Paw Scrapes in Puppies and Dogs
Puppies are easily hurt; their fur is still soft, their immune system is underdeveloped, and they’re learning the ways of the world. Paws are one of the most distinctive features of puppies – too big and floppy, puppies often skid around. An injury to the delicate paw pads can cause a puppy a lot of pain. Fortunately, this simple condition also has a simple treatment.
Causes of Paw Scrapes
Physical trauma is the number one cause of scraped paws. Concrete and asphalt are rough materials for a puppy’s still-sensitive paw pads. Nips or scratches from playtime can also account for paw scrapes. Your puppy may also have accidentally stepped on a pine cone, rock, or other foreign object, leading to injury.
Paw Scrape Symptoms
Most paw scrapes aren’t too severe. Refusing to put weight on the paw, limping, excessive licking of the paw, and whining are all symptoms of paw scrapes. If you notice any swelling, bleeding, or loose skin on the pad, seek veterinary attention; a foreign object may be stuck in the paw and this can lead to infection or abscess. Remember, pet insurance covers common injuries like paw scrapes, saving you money.
Treatment for Paw Scrapes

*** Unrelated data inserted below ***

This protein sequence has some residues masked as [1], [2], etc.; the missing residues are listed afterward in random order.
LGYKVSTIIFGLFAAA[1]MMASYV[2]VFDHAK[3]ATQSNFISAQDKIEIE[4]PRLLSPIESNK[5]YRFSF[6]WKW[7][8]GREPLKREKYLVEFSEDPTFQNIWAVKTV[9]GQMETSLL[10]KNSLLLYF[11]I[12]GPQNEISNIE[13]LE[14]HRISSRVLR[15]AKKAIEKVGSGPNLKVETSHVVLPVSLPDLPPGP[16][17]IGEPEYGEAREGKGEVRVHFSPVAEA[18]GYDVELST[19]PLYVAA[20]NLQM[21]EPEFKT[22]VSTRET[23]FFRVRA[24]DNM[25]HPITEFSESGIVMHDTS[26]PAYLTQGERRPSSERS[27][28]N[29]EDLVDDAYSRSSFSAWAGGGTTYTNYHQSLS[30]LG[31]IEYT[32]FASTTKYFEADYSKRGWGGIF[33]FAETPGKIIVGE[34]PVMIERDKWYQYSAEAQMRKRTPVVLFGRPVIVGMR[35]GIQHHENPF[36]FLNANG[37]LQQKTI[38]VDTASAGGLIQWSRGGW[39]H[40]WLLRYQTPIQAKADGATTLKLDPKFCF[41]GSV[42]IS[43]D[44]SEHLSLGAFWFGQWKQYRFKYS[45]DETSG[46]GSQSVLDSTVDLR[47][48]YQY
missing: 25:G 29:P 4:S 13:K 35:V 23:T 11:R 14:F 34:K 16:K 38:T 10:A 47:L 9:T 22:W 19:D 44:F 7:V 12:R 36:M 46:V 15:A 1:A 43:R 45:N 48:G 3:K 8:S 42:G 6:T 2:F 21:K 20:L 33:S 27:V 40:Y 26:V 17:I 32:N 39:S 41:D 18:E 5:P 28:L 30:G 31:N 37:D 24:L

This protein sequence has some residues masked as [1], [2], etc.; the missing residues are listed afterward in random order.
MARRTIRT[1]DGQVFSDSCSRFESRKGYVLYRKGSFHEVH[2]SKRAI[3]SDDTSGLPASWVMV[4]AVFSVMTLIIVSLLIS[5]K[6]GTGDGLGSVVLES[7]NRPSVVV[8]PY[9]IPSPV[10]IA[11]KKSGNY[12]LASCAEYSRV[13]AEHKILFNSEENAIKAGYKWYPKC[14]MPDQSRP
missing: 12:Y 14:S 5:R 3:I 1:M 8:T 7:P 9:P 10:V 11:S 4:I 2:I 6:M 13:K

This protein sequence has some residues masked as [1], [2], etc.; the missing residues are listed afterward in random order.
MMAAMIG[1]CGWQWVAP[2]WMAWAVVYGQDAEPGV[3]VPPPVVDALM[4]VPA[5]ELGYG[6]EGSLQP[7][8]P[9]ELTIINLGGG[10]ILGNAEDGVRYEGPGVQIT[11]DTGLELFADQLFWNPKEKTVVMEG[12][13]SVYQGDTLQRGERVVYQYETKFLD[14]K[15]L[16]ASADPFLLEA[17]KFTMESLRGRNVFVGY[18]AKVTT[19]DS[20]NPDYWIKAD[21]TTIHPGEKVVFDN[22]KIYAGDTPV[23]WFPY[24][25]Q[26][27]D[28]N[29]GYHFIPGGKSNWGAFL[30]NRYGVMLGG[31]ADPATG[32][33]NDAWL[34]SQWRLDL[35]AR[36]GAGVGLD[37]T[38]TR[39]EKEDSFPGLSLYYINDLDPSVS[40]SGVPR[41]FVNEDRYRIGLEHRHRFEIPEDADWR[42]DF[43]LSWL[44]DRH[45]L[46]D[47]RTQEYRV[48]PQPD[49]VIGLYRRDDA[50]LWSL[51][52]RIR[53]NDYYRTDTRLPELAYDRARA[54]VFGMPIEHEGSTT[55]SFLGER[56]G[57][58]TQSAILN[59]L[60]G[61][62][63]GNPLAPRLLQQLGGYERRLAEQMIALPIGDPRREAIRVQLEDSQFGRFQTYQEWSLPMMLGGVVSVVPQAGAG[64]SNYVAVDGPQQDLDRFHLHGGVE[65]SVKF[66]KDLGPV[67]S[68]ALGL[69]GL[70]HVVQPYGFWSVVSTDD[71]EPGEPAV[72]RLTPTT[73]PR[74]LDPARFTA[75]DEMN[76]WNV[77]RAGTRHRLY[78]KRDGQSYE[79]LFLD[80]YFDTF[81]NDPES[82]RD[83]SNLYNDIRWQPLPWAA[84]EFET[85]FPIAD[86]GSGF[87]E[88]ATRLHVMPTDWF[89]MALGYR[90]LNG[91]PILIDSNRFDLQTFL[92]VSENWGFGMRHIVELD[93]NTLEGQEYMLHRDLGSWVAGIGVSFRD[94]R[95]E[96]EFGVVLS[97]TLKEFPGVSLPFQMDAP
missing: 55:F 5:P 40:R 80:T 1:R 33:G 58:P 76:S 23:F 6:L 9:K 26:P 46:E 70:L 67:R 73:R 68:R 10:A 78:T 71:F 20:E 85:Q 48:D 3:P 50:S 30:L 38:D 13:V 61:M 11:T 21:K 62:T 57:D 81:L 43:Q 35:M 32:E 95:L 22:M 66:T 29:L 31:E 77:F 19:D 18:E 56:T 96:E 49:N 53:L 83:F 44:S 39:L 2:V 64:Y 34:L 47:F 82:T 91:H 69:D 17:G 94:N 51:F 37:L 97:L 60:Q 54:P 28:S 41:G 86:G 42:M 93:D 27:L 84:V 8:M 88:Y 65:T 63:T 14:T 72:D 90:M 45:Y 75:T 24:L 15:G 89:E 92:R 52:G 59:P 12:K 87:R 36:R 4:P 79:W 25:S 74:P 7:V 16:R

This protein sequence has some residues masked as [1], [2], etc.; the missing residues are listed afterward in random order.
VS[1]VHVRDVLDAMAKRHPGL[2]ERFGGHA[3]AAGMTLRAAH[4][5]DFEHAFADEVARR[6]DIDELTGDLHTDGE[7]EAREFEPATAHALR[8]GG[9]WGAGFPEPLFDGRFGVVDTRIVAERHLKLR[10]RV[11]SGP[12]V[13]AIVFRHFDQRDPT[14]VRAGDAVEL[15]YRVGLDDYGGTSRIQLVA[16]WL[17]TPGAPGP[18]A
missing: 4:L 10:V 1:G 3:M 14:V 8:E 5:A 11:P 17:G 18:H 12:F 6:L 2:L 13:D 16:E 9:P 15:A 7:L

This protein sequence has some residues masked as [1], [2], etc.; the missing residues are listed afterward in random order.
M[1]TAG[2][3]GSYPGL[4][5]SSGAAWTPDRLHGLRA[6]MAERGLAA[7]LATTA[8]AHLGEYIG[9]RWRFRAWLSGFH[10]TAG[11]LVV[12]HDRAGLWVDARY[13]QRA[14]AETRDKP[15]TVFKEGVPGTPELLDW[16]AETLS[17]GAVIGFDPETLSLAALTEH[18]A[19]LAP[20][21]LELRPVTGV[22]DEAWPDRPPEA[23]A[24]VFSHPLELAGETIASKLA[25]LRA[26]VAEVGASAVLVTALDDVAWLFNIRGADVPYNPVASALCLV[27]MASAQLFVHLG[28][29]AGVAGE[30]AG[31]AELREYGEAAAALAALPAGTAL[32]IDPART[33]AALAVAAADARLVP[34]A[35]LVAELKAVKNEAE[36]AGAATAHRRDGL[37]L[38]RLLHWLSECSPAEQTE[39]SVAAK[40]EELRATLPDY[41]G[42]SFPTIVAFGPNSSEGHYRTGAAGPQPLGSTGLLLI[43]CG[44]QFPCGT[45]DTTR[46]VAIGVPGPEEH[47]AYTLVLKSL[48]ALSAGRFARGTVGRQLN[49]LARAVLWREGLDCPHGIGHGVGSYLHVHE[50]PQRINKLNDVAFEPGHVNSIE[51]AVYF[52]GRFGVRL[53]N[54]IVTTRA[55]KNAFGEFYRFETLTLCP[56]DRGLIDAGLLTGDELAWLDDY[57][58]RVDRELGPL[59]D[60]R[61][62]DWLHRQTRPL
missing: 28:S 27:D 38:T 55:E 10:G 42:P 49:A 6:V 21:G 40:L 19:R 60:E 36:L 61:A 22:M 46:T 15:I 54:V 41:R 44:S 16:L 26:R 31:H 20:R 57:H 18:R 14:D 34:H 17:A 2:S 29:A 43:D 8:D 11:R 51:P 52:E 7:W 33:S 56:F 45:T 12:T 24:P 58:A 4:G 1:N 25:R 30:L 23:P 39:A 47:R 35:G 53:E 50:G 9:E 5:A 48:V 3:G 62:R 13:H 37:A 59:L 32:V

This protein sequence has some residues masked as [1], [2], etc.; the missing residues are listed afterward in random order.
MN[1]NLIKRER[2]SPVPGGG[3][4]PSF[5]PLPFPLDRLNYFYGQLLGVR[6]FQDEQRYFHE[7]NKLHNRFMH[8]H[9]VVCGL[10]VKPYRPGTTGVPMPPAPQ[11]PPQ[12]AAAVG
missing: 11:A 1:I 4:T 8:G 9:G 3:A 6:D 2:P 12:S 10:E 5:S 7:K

Unless your puppy has any of the more severe symptoms mentioned above, home care is the best option for a paw scrape. (When in doubt, call and ask your veterinarian!) Gently clean injury with warm water two to three times a day. Keep the paw covered with a protective sock or dog bootie; these can be found at any pet supply store. If the scrape hasn’t healed completely within five to seven days, contact your vet.
Veterinary treatment for more severe scrapes can involve stitches, bandages, or a round of antibiotics to prevent infection. If you do see your vet, don’t forget to file your dog insurance claim!
How To Prevent Paw Scrapes
Don’t let puppies run on rough surfaces, especially when it’s hot out – hot asphalt can burn delicate paws! If your puppy’s older than six months and you want to walk them, consider investing in protective booties. Regularly inspect your puppy’s paws for any injuries or abnormalities; handling their paws in puppyhood can also make grooming much easier later in life. Instruct your groomer to trim the fur between the paw pads, as burrs and gravel can become stuck and cause painful injuries. Paw care ointments and lotions – available at any pet supply store – can protect and rehydrate dried out pads.
Paws are one of the most delicate spots on any dog and they’re especially sensitive on puppies. Take good care of your puppy’s pads – regularly inspect them and use paw protection as necessary. Dog boots are needed for puppies when walking on rough surfaces like concrete and asphalt, especially in summer. For severe paw scrapes, seek veterinary attention to prevent infection.